Book CoverThe same Genesis narratives that many read as a source of the prohibition confer on human beings the task of governing and tending to nature. Throughout the Bible, agriculture, animal husbandry, metalworking, and many other technological interventions in nature are permitted and even approved.

    "Babies by Design: The Ethics of Genetic Choice" by Ronald M. Green (2007)58

    Human achievements with crops and domesticated animals are much more extreme that the simple genetic engineering changes we would implement now, such as removing genes mutations that cause certain diseases, and adding vitamin-producing genes to common crops. This is small fry to what we have already achieved. It's not that the religionists are opposed to the results, it's just that they perceive continued scientific achievements to be a threat to their general religious worldview.

  4. Finally, genetic engineering may aid in the fight against the Devil! Genetic engineering will eventually absolve us of the need to kill livestock to feed ourselves. Researchers have already grown meat in laboratories, from germlines extracted from animals59. Such meat is the real thing, but is grown without the need for a living organism surrounding it. It is maintained by the laboratory as fresh, non-living meat. Manufacturing on reasonable scales in so far impossible, but in the future it will be possible, and the barbaric era of animal slaughter will start to enter history for good. This underlines our final argument. The food chain is designed so that in order to survive, living beings have to kill and destroy each other. The whole food chain is based on blood and death. This is the design of an evil genius, not of a good god. Likewise for gene mutations (which cause the suffering of many innocent and unborn children) and other biological dysfunctions. No good God would have created such a flawed biological world. If it genetics is a chance at dashing the devil's (apparent) designs, then, we should give no hesitation!

6.5. Social Darwinism26

It is not just religionists that hold dangerously strange beliefs about evolution, although some say that the policies which the Nazis developed with regards to race became religious. The biggest failure of this type of ideology is that it depends on the mistaken idea that evolution progresses with purpose, so that everything gets better over time. It takes the facts of the evolutionary struggle for survival (the survival of the fittest), and turns them from description into proscription. This is like a doctor, because he can diagnose a particular disease that occurs naturally, thinking that such a disease is therefore good.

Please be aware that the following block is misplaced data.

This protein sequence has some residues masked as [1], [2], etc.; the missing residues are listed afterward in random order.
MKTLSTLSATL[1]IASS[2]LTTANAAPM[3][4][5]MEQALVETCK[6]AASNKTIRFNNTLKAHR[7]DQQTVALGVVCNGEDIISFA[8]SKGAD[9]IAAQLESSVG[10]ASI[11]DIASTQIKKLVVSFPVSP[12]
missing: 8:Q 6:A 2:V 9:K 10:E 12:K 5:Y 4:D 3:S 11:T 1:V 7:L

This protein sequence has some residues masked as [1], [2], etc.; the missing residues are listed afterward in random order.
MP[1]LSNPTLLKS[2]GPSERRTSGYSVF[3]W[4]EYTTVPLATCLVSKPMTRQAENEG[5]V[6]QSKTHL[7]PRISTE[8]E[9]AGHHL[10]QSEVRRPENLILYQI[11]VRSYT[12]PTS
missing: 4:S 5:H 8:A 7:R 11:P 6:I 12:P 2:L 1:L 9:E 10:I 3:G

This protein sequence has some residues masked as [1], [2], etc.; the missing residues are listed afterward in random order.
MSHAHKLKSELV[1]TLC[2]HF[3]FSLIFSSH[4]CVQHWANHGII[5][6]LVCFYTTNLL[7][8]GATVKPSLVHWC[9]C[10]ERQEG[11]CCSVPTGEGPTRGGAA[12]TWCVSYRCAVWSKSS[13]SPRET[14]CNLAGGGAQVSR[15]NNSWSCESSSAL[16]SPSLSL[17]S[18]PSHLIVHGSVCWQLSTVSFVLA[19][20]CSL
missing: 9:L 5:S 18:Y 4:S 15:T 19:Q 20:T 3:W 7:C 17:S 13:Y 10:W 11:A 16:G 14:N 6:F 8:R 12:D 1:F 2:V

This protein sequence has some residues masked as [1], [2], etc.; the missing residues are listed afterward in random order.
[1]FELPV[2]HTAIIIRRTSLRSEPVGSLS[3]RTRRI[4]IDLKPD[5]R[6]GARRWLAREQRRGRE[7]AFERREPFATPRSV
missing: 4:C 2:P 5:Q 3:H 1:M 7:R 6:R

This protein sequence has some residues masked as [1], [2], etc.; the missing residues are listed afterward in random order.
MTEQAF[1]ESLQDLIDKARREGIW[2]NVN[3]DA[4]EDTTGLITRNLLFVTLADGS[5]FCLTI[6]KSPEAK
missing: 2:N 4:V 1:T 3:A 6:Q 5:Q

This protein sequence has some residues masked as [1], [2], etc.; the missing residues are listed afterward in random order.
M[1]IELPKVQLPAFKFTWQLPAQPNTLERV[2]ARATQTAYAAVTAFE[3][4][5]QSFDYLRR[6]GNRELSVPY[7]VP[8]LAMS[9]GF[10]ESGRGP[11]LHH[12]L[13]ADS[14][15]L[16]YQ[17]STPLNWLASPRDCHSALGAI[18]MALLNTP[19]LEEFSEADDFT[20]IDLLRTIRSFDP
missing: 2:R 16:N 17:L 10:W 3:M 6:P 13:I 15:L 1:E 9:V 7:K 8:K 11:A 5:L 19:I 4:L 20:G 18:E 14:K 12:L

Steve Stewart-Williams, a lecturer at the School of Psychology at Massey University in New Zealand, explains that Social Darwinists thought evolution always progressed and improved the species, therefore justifying some economic and political practices (such as the abolition of health care). "It is those conclusions that have unjustly tarnished evolutionary theory by association", he writes and explains that "as the environment changes, the criteria for goodness of design change with it. More important, selection favours any trait that increases the likelihood that the genes contributing to it will be copied, regardless of whether we consider it good or desirable in any sense"60.

7. Artificial Evolution: Human Achievements Prove the Principles of Evolution

If for half a dozen generations, no-one in the world had children with a blond mate, before long there would be no blond human beings. This is how strong the forces of sexual selection can be. If everyone in the world thought cats cute and bred the fluffiest, most child-like and domicile ones, Humans could create a whole new species. In fact, that is exactly how the Egyptians created the domesticated cat from the wild one. Nature did not produce our feline friends; we did. It took them hundreds of years to accomplish what nature does over tens and hundreds of thousands of years. How was it possible for Egyptians to turn wild cats into a new species of domestic cats? Because they commandeered natural selection for their own ends. The result is artificial selection. It is the same process that exists in nature, but with the intelligence and willpower of humankind behind the driving wheel, instead of blind mother nature. Carl Sagan furnishes us with more examples of artificial selection:

Book CoverTen thousand years ago, there were no dairy cows or ferret hounds or large ears of corn. When we domesticated the ancestors of these plants and animals - sometimes creatures who looked quite different - we controlled their breeding. We made sure that certain varieties, having properties we consider desirable, preferentially reproduced. [...] Our corn, or maize, has been bred for ten thousand generations to be more tasty and nutritious than its scrawny ancestors; indeed, it is so changed that it cannot even reproduce without human intervention. [...]

In less than ten thousand years, domestication has increased the weight of wood grown by sheep from less than one kilogram of rough hairs to ten or twenty kilograms of uniform, fine down; or the volume of milk given by cattle during a lactation period from a few hundred to a million cubic centimetres. If artificial selection can make such major changes in so short a period of time, what must natural selection, working over billions of years, be capable of? [...] If humans can make new varieties of plants and animals, must not nature do so also? [...] The answer is all the beauty and diversity of the biological world. Evolution is a fact, not a theory.

"Cosmos" by Carl Sagan (1995)61